With CommandDotNet, you can define a single Operand collection and many Option collections.
Let's enhance our rocket launcher to visit multiple planets and specify a crew.
public void LaunchRocket( IEnumerable<string> planets, [Option(ShortName = "c", LongName = "crew")] string crew)
Help looks like...
~ $ dotnet example.dll LaunchRocket -h Usage: dotnet example.dll LaunchRocket [options] [arguments] Arguments: planets (Multiple) <TEXT> Options: -c (Multiple) <TEXT>
And this is how you call it
dotnet example.dll LaunchRocket mars earth jupiter -c aaron -c alex
and since options are not positional, they can be intermixed with operands.
dotnet example.dll LaunchRocket mars -c aaron earth -c alex jupiter launching rocket planets: mars,earch,jupiter crew: aaron,alex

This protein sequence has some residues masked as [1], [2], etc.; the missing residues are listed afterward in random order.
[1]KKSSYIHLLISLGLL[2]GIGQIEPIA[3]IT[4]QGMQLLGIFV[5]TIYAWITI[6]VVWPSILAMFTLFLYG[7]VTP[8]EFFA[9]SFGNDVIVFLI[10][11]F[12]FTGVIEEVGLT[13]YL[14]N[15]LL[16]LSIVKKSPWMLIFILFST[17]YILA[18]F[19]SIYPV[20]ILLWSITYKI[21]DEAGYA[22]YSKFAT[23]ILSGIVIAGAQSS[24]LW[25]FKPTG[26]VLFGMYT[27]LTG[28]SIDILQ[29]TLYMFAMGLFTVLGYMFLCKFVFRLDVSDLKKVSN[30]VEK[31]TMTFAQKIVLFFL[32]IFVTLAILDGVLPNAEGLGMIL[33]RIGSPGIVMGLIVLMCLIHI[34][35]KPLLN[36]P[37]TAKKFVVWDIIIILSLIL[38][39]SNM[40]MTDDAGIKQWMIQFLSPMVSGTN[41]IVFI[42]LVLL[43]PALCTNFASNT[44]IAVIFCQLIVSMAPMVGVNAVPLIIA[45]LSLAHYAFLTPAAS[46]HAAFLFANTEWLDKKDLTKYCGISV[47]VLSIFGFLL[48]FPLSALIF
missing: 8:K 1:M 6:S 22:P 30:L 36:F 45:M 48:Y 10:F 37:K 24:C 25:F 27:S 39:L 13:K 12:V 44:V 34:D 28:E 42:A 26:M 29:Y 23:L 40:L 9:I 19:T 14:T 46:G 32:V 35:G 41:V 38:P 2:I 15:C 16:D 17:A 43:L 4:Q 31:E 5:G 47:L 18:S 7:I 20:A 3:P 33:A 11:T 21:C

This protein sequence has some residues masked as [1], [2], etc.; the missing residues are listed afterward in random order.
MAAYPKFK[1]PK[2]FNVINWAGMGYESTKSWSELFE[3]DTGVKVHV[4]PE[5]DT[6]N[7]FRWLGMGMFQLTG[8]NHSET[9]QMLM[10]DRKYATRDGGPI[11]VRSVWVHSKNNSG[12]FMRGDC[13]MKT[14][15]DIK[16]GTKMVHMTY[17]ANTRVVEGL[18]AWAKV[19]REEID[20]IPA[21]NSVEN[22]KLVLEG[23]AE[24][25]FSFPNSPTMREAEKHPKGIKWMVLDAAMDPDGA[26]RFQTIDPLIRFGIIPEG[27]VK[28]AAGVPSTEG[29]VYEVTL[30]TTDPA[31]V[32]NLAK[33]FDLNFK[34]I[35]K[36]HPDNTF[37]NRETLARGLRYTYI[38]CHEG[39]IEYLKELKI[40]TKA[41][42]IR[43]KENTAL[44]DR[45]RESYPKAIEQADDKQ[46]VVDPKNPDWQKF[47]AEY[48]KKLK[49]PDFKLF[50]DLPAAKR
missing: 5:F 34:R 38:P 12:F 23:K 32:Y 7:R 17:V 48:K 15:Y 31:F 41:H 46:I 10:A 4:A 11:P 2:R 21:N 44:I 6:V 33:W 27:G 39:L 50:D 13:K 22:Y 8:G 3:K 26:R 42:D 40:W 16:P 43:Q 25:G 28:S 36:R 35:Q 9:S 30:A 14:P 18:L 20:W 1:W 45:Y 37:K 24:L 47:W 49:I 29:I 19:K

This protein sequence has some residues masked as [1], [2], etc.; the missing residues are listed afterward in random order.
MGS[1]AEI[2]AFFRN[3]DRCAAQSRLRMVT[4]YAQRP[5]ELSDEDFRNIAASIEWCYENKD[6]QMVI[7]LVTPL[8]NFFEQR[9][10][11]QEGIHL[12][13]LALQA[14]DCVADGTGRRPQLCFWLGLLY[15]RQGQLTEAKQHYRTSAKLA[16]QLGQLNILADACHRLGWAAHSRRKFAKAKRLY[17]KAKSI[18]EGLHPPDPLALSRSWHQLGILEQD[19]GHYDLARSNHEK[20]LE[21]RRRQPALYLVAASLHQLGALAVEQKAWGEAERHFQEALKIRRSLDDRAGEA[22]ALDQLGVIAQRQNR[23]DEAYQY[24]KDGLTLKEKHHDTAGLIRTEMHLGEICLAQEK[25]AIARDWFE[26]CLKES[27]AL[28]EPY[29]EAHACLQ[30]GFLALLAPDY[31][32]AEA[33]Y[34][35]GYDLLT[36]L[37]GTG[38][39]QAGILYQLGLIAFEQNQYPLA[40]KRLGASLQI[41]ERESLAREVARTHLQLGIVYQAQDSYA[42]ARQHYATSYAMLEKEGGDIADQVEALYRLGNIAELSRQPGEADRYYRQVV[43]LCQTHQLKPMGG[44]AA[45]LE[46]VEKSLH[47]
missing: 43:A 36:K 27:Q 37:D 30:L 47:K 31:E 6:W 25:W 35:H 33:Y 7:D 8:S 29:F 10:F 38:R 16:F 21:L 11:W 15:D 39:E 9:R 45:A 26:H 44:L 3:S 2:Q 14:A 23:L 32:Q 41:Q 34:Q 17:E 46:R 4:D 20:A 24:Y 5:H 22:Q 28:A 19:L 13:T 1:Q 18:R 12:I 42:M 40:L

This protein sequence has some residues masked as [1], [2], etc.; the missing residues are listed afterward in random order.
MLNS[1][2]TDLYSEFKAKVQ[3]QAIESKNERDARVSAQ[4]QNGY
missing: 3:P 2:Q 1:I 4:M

Only one collection is supported because it is not possible to determine which collection an operand belonged to if there were many.
Operand collections must the be the last operand specified.
Since options are named, you can have multiple option collections. Specify the option name for each entry as shown in the example above.
CommandDotNet provides middleware to pipe input to operand collections.
If your parameter type is
IEnumerable<T>, the operands will be streamed into the command.
See prompting for missing arguments to see how prompting for collections works.
Replace the default prompter to provide a different experience.